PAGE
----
Introduction to the Stock Market - Summary

This lecture summarises what we have covered in our review of the Stock Market.  We will be focusing on Stocks and Shares in this course and it is important that you understand the market structure and functions of the Equity Stock Markets, particularly those for common stocks (ordinary shares).  

Remember that as an investor in stocks and shares you are buying a part ownership in large companies for a significant period of time. 

Coming Up Next: Stock Market Investing Part 2 Five Essential Stock Market Principles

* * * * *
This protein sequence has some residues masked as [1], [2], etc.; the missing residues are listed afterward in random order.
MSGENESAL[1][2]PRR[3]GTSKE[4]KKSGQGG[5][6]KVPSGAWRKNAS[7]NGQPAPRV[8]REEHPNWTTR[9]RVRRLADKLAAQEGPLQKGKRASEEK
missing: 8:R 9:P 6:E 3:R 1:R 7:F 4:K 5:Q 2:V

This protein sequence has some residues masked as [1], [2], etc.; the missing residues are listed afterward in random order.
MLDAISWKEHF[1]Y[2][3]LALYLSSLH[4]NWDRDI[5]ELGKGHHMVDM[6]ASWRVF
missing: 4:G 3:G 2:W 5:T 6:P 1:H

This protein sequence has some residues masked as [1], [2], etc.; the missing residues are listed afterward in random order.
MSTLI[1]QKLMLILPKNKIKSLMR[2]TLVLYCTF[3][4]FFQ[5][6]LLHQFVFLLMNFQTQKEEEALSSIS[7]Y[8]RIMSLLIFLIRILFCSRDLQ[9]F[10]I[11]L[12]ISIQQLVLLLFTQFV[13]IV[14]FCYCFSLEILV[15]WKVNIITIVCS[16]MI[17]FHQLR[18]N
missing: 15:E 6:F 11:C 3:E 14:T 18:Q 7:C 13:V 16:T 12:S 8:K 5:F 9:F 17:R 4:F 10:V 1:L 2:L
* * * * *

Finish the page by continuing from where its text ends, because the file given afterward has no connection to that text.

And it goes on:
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1. Stock Market Investing Part 1 Introduction to the Stock Market: Welcome to stock market investing Part 1, introduction to the stock market. Hello and welcome to Part 1 of my stock market investing course, introduction to the stock market. My name is John Kali and I am an investment banker with over 30 years experience. So it's my great pleasure to be sharing all this experience and knowledge with you. This series of stock market investing courses is designed to empower you to have the confidence to increase your wealth over the long term. Having the confidence to invest in stocks and shares. This is the first course in the series. And we're going to discover what the stock market is, the key components of the stock market and the key stock market participants. This course is aimed at beginners upwards. But even if you have some investing in knowledge, you will find helpful concepts, principles, and learning points that will make you a better investor. Please note, this is not a get rich quick course. This course will not contain any investment recommendations or stock tips. It is purely focused on the skills and knowledge you need to become an investor, not a speculator. At the end of this course, you will have a clear idea what we mean when we talk about the stock market. And you will have this foundation to take forward to the subsequent parts of the course. You must learn to walk before you try to run. And all of the parts of this course will be thorough and systematic. The course project is a short six question multiple choice test to see how much of the information in the course you have assimilated. The answers are in a PDF which you can download from the project section. I hope you find this and the subsequent parts of this course informative, engaging and easy to follow. I look forward to walking with you through the extensive knowledge base we're going to cover with the goal of helping make you a real investor. So let's get started. We have a lot to cover. So let's jump straight into the course and get started with it. Enroll in the course now. And I will see you in the next lecture. So welcome again to stop marking Investing Part 1, introduction to the stock market. There's a lot to cover in the various parts of this course. And I know you're going to absolutely love it. 2. Introduction to the Stock Market: In this introduction to the stock market, we're going to take a look at how the stock market works, who was involved in it, and get a better understanding of what the stock market is all about. We should all to learn to walk before we learn to run. And that's an essential premise when you're learning anything and bearing this in mind, any investor or prospective investor needs to understand the market in which he or she proposes to participate. Now, I joined whole cuvette, a London stockbroker in 1988 as a graduate trainee and spent several months working in every major department in the firm before finding my feet in the corporate finance department. Now not everybody can be fortunate enough to be taught how the stock market works from the inside by the market participants. And this is part of the experience that I want to share with you in my Stop mocking investing courses. With this in mind, I proposed to share with you what the stock market is. What we mean by capital markets, what we mean by equity capital markets, how the stock market works, the main functions of the stock market and the main participants in the stock market. At the end of this, you will better understand your position as a stock market investor and what you can expect from the market. It should also give you confidence that markets are well-organized, highly regulated, and designed to provide a fair and equal service to all participants. So that is the introduction to the stock market. And we're going to press ahead now and take a deeper dive into understanding the stock market in greater detail. 3. What is the Stock Market?: Let's take a look now and answer the question, what is the stock market? The stock market in its most general form, is an exchange where you can buy and sell shares in public companies. This is also where companies come to list their shares as part of a primary offering or initial public offering IPO. A stock exchange refers to the place where the trading takes place, such as the New York Stock Exchange, the London Stock Exchange. And the country may have central stock exchanges which comprise its national stock market. Because of their importance and financial complexity, stock markets and stock exchanges are carefully regulated by the Securities and Exchange Commission, otherwise known as the SEC, regulates the stock markets in the United States. The supply and demand for individual stocks sets the price in the market. And markets as a whole, move up and down as a result of the cumulative behavior of individual stock prices. Stump bucket movements are tracked by following the movement of key indices which comprise the leading stocks in that market, such as the Dow Jones Industrial Average or the S and P 500, or the Financial Times Stock Exchange 100, the footsie as it is known. As well as investing in individual stocks. You can also invest in mutual funds, which comprises of carefully selected stocks or which track the main market indices. So that's a quick look at what the stock market is. But an important point to take away from this lecture is that you understand the difference between the stock market and a stock exchange. 4. What do we mean by Capital Markets?: What do we mean by capital markets? Capital monkeys refers to the exchange platforms where both debt and equity securities can be traded. Debt and equity securities have different financial characteristics and can offer investors different risk and return profiles. Equity securities or stocks and shares are traded on a stock market in the stock exchange. As we have seen, Stoke's represent a real ownership in a company and the entitle the investor to a share of the future profits of that company. Debt securities are traded on the bond market. A debt security represents a loan to the company by the investor, which will be paid back at a future date, along with interest, financial compensation for making the loan. Bond markets also have primary and secondary markets. They are also capital markets which manage the issuance of securities for the trading of foreign exchange, forex, commodities, and derivatives. You should also be aware that there are private capital markets. This is typically where securities and private companies are bought and sold by sophisticated investors. Private equity and venture capital firms. Private capital markets have less transparency and liquidity, making them higher risk, and making it more difficult to buy and sell. It's important to be aware of the broadest scope of the capital markets and stock markets. But in this course, we are going to primarily focus on the equity capital markets. So let's take a look at these next. So that's a quick summary explaining what is meant by the term capital markets. We have to understand how all these terms work together because you will hear these terms used frequently. And if you're going to understand stock market investing, you need to get this terminology fixed in your mind. 5. What do we mean by the Equity Capital Market?: Do we mean by the equity capital market? The equity capital market is a subset of the capital markets. Only part of the equity capital market represented by the stock market. The equity capital market enables investors to invest in ownership in a company in return for their money. But there are a range of different instruments in addition to stalks, which enabled this to happen. The instruments in the equity capital markets include common stocks or shares, preferred shares, convertible securities, private equity, American Depositary Receipts or ADRs, global depository receipts or G Diaz, futures, options and swaps. As we have seen, common stocks are the most simple and direct form of equity ownership. Coleman stokes have rights to the future profits of the company. They may benefit from being paid dividends periodically, although it should be noted that this is at the discretion of management. Some companies such as Amazon and Berkshire Hathaway do not pay dividends as a matter of policy, preferring to retain the earnings to reinvest in the business. Preferred shares are a blend of debt and equity. They have a fixed rate of interest or stated dividend and have a claim on the company's assets. Head of the common equity, equal to that principle venue, but no claim to the residual income or assets. They do not have voting rights. You should be aware that preferred shares can come with a range of rights which may vary. You can expect to hear about irredeemable preferred shares, redeemable preferred shares, cumulative preferred shares, non-cumulative preferred shares, participating preferred shares, convertible preferred shares, and stepped preferred shares. Convertible preferred shares or convertible securities have the right under second circumstances, but not the obligation to convert from being preferred shares to Coleman Chavez. The conversion terms or conversion ratio is set out precisely in the terms of the security itself. Private equity is raised by private companies from sophisticated investors and institutional investors who specialize in investing in private equity. So-called private equity firms. Venture capitalists and leveraged buyout firms are the most common sources of private equity. Private firms are usually smaller or younger businesses. At an earliest stage of that business life, they are often not profitable. Then lack of track record limits their access to bank finance, and then not large enough to have access to the public capital or stock markets. American depository receipts, ADRs, are a certificate of ownership issued by an American bank in the name of a foreign company against the shares of that foreign company which deposited with the bank. They all tradable and represent ownership in the foreign company and I'll denominated US dollar. Global Depositary Receipts, G Diaz are similar negotiable receipts issued against foreign company shares by financial institutions in developed countries around the world. Futures, our forward contract traded on an organized exchange. They represent the right to complete a transaction at a later date in the future. They are executed and managed by clearing houses who also guarantee that both parties on the contract. This financial instrument gives the owner, are right but not an obligation to buy or sell the underlying asset or security on or before a specified date. The underlying security is often an equity stock or share. An option to buy is a coal, and an option to sell is referred to as a put. A swap is a contract where one stream of cash flows is exchanged for another between two parties. As an investor in equities in the stock market, you are seldom likely to make investments in most of these instruments. However, it is important that you have a broad understanding of the securities which can be bought and sold in the equity capital market. In this course, we are going to be principally focusing on common stocks as they are referred to in the US. These are also known as ordinary shares in the UK. So that's an explanation of what we mean by the equity capital market. And we can see that it covers quite a range of financial instruments above and beyond common stocks or ordinary shares. 6. How does the Stock Market work?: Let's take a look now and see how the stock market works. The stock market provides a low-risk, regulated environment where market participants can transact in stocks and other financial instruments. The market provides a primary market through which companies can list their shares or float. And a secondary market where the shares can be traded following the initial public offering or IPO. The purpose of an IPO is to enable a company to raise capital from investors. In the primary market. A company will divide its ownership into a number of shares. And these shares in the company called common stocks in the US and ordinary shares in the UK represent a real minority ownership in the business. The company will then offer a proportion of the shares for sale in the primary market through the IPO mechanism. The IPI process is managed by an investment bank who receive a fee for their services. Investors buy the shares in anticipation of the shares increasing in price. As the company itself grows and becomes more profitable. The investors in the shares may also periodically receive a small share of the company's ongoing profits in the form of a dividend, which is typically declared semiannually. The secondary market provides the environment where the shares can be traded between investors. The stock exchange owns a small fee every time a share is bought and sold. Companies can also sell additional shares at a later stage through a rights issue, follow on issue. And they can also buy back their shares or even d, This them if they wish. The stock market also acts as an information conduit where companies can release news updates, announcements, and report their financial performance. This is an important function as its ensures that all investors have equal access to the same level of information. The stock exchange also monitors and regulates the quality of the information provided by the companies. So that in outline are the key functions of the stock market and how it works. He didn't able companies to sell their shares to investors and then to run a secondary market off to the initial IPO. And then also, it makes sure, makes sure that the companies provide the market with adequate and timely, accurate information. 7. What are the main Functions of the Stock Market?: What are the main functions of the stock market? In this lecture, we will take a closer look at the main functions of the stock market. The first of these is fed dealing in securities transactions. It is vital that all participants in the market are operating on a level playing field. They must have equal access to data and prices must be transparent and fair. The market must efficiently match buying and selling orders. Efficient price discovery. This means that investors, a monkey participants, must be confident that prices are set fairly based upon the balance of the demand between buyers and sellers. Liquidity maintenance means that while the market is not responsible for the numbers of buyers and sellers, it must ensure that anyone qualified and willing to trade can do so and that orders are executed at a fair price. Security and validity of transactions. This means that the market must ensure that all participants are verified and remain compliant with market rules. That by eliminating the chance of default by any of the parties, support all eligible market participants. Participants may include a wide range of investors, such as market-makers, private investors, changes, speculators, et cetera. All participants should be able to operate as their roles require to ensure an efficient market. Investor protection. Investors may vary from institutional investors, sophisticated and wealthy investors down to small investors. All should be able to access the market with confidence and be able to trust the market. Balanced regulation. Listed companies, as we have seen, are regulated by the SEC in the US and the Financial Conduct Authority, the FCA and the UK exchanges also have their rules and regulations to ensure that all market participants have equal access to company information and corporate actions. The Securities and Exchange Commission, the SEC in the US, is also the body responsible for regulating stock markets. Their mission is to protect investors, maintain fair, orderly, and efficient markets, and facilitate capital formation. Which I think sums up the main functions of the stock market very neatly. So that's an overview of the main functions of the stock market. And it gives you a good impression of the structure and responsibilities that the stock market has to all its participants. 8. Who are the main Stock Market Participants?: Let's take a look now to see who are the main stock market participants. There are different groups of market participants who combine to form the stock market. Each of these has a unique role, but these roles into log to make the market operations efficient. The first of these are stockbrokers or registered representatives in the US. They are licensed professionals who buy and sell securities on behalf of investors. They act as intermediaries between the stock exchanges and investor's portfolio managers and professionals who invest in collections of securities for clients. Mutual funds, hedge funds, and pension fund managers use portfolio managers to set the investment strategies for the money they oversee. Investment bankers, advise companies on their financial and corporate strategies. And this includes various stock market roles. Ipos and merges and acquisitions are the two principle activities. But they are also responsible for ensuring that companies comply with stock market regulations. Custodians, institutions who hold investors securities for safekeeping to minimize theft or loss. They also ensure the timely chance verb Stokes between the accounts of buyers and sellers. Market makers, they are a broker dealer who facilitates transactions by posting buy and sell prices, as well as maintaining an inventory or book of shares. They contribute to the liquidity of the market and they make money from the spread, the difference between buying and selling prices. Speculators are a type of investor who makes beds in the market on share prices, on index prices. They may be long buying shares or short selling shares they do not own in the hope of buying back the shares later. At a better price. They may trade over a range of time periods for minutes to months. Arbitragers are traders who aim to benefit from pricing mismatches in the market. This is normally done by computer now and algorithmic and high-frequency trading or two examples. Finally, we come to investors. These stock market participants invest their money in the stock market with a view to benefiting from the growth and profitability of the listed companies. We will clarify the difference between investors and speculators later in the course. But these are the primary market participants in whom where we are interested in this course. So that outlines for you the main participants in the stock market. So you get a feel for who the players are. But as I've just said, the people were really focusing on, are you The stock market investors? 9. Introduction to the Stock Market Summary: I now want to summarize what we've covered so far. In my introduction to the stock market. Stock markets are a critical component of every free market economy. They enabled long-term capital formation within an economy and therefore help to provide the finance on which the growth of the economy is built. For investors, they provide the ability to purchase a part ownership in a large company and to benefit from the long-term growth in the economy. As an investor in the stock market, you need to understand how it works and who the main participants on. This enables you to channel your savings efficiently into productive, long-term investment opportunities. We have discussed what is the stock market, what we mean by capital markets, what our equity capital markets, how the stock market works, the main functions of the stock market and the main stock market participants. You will have seen that there is a hierarchy of different markets. Below equity markets, you'll find various don't mock is some of which are the New York Stock Exchange or the nasdaq, the London, so does change the hierarchy. You can see on the following slide. So at the top, you have, as we discussed, the broad-based capital markets and examples of those capital markets, all the equity capital markets, bond markets, foreign exchange markets, commodity markets, and derivative markets. Now in this course, we're predominantly interested in equity capital markets, which is why when we drill down, we find the generic stock markets and we spent quite a lot of time discussing those. And then below those you find examples of stock exchanges, the New York Stock Exchange or the nasdaq, the London Stock Exchange. So hopefully now you have a very clear picture in your mind about how all these monkeys tie into one another. And as I stressed, we're going to be focusing really on the equity capital markets and on stock markets. This has provided you with the foundations. You need to understand what the stock market is and how it works. If you are going to become an investor in companies stokes, you need to understand how the market in which you ought to become a participant works. A key point that you must absorb is that you are making an investment into a company and becoming a part owner of the business. This mindset is critical. You should not see share prices and ticket symbols for Stokes as the focus of your investment approach. In subsequent lectures and courses, we are going to drill down to understand what it really means to be a stock market investor. So that concludes the introduction to the stock market and I've summarized what we've covered so far. The most important thing is that if you're going to invest in stocks and shares, you need to really understand what stock markets are and how stock exchanges work. And hopefully now you have some idea of how all that comes together. 10. Stock Market Investing Part 1 Introduction to the Stock Market Summary: So now we've come to the end of Part 1, this introduction to the stock market. And I'm just going to briefly summarize where we are. Congratulations first of all, on completing part one of my stock market investing cause I hope you found it informative, engaging, and above all enjoyable. Your next step is to now complete the course assignment, which is a short six question multiple choice test to see if you've understood the main lessons of the course. The answers are downloadable in the attached PDF. In part two of my stock market investing course, we're going to look at some of the essential principles, the stock market itself. And I'll show you, you're going to find these very challenging, but at the same time, they will build on the learning that we've established in this first part of the course, and it will continue to develop you as a stock market investor. Make sure you click on the Follow button so that you will get notified when my new classes go live. And thank you very much for taking this course and I look forward to seeing you again in stock market investing part two. So that's a wrap then, stock market investing Part 1, introduction to the stock market. Thank you very much for taking the course, and I'll see you in Part 2.